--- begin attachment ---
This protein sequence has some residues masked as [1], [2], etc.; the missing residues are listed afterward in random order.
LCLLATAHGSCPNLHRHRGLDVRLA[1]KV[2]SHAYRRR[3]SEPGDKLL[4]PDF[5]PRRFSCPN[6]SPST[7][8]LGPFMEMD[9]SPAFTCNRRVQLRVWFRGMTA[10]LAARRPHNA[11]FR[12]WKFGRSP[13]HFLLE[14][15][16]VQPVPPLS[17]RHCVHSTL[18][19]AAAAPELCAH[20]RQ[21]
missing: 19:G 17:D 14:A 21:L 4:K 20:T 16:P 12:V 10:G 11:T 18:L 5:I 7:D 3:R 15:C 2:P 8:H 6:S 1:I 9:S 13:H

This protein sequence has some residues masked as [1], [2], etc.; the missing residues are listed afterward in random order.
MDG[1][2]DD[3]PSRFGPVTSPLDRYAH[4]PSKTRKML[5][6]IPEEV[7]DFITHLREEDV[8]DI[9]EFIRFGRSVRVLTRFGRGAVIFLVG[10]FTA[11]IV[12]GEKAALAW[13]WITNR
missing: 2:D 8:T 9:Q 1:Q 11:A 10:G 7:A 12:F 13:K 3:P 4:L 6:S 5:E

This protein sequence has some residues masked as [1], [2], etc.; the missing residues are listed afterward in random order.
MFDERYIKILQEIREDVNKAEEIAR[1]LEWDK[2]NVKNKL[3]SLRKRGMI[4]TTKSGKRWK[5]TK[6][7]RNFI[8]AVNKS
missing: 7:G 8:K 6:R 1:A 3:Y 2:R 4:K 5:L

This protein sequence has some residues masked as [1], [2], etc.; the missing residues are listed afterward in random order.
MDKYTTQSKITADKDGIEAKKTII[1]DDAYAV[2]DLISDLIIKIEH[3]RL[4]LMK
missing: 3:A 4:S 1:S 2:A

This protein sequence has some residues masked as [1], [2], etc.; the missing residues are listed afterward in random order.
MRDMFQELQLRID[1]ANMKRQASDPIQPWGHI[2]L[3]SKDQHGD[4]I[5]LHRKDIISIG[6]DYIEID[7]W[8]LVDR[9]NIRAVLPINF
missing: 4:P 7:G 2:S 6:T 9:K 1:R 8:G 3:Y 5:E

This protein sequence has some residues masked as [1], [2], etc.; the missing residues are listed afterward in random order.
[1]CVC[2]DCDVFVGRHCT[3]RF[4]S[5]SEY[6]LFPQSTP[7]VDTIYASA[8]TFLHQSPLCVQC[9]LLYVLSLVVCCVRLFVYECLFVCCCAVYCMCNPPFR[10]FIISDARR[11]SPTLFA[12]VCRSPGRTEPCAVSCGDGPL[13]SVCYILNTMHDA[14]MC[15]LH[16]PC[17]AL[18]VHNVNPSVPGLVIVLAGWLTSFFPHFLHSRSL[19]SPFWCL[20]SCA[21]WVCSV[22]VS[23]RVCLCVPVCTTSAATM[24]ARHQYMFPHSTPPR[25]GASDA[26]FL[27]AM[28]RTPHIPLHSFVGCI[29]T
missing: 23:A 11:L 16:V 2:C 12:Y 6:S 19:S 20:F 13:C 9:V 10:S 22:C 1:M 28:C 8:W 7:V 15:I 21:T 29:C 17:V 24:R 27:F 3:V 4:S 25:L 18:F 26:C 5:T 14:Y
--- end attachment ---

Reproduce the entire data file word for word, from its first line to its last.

This protein sequence has some residues masked as [1], [2], etc.; the missing residues are listed afterward in random order.
LCLLATAHGSCPNLHRHRGLDVRLA[1]KV[2]SHAYRRR[3]SEPGDKLL[4]PDF[5]PRRFSCPN[6]SPST[7][8]LGPFMEMD[9]SPAFTCNRRVQLRVWFRGMTA[10]LAARRPHNA[11]FR[12]WKFGRSP[13]HFLLE[14][15][16]VQPVPPLS[17]RHCVHSTL[18][19]AAAAPELCAH[20]RQ[21]
missing: 19:G 17:D 14:A 21:L 4:K 20:T 16:P 12:V 10:G 11:T 18:L 5:I 7:D 3:R 15:C 2:P 8:H 6:S 1:I 9:S 13:H

This protein sequence has some residues masked as [1], [2], etc.; the missing residues are listed afterward in random order.
MDG[1][2]DD[3]PSRFGPVTSPLDRYAH[4]PSKTRKML[5][6]IPEEV[7]DFITHLREEDV[8]DI[9]EFIRFGRSVRVLTRFGRGAVIFLVG[10]FTA[11]IV[12]GEKAALAW[13]WITNR
missing: 2:D 8:T 9:Q 1:Q 11:A 10:G 7:A 12:F 13:K 3:P 4:L 6:S 5:E

This protein sequence has some residues masked as [1], [2], etc.; the missing residues are listed afterward in random order.
MFDERYIKILQEIREDVNKAEEIAR[1]LEWDK[2]NVKNKL[3]SLRKRGMI[4]TTKSGKRWK[5]TK[6][7]RNFI[8]AVNKS
missing: 7:G 8:K 6:R 1:A 3:Y 2:R 4:K 5:L

This protein sequence has some residues masked as [1], [2], etc.; the missing residues are listed afterward in random order.
MDKYTTQSKITADKDGIEAKKTII[1]DDAYAV[2]DLISDLIIKIEH[3]RL[4]LMK
missing: 3:A 4:S 1:S 2:A

This protein sequence has some residues masked as [1], [2], etc.; the missing residues are listed afterward in random order.
MRDMFQELQLRID[1]ANMKRQASDPIQPWGHI[2]L[3]SKDQHGD[4]I[5]LHRKDIISIG[6]DYIEID[7]W[8]LVDR[9]NIRAVLPINF
missing: 4:P 7:G 2:S 6:T 9:K 1:R 8:G 3:Y 5:E

This protein sequence has some residues masked as [1], [2], etc.; the missing residues are listed afterward in random order.
[1]CVC[2]DCDVFVGRHCT[3]RF[4]S[5]SEY[6]LFPQSTP[7]VDTIYASA[8]TFLHQSPLCVQC[9]LLYVLSLVVCCVRLFVYECLFVCCCAVYCMCNPPFR[10]FIISDARR[11]SPTLFA[12]VCRSPGRTEPCAVSCGDGPL[13]SVCYILNTMHDA[14]MC[15]LH[16]PC[17]AL[18]VHNVNPSVPGLVIVLAGWLTSFFPHFLHSRSL[19]SPFWCL[20]SCA[21]WVCSV[22]VS[23]RVCLCVPVCTTSAATM[24]ARHQYMFPHSTPPR[25]GASDA[26]FL[27]AM[28]RTPHIPLHSFVGCI[29]T
missing: 23:A 11:L 16:V 2:C 12:Y 6:S 19:S 20:F 13:C 9:V 10:S 22:C 1:M 28:C 8:W 7:V 15:I 21:T 29:C 17:V 24:R 27:F 3:V 4:S 25:L 18:F 26:C 5:T 14:Y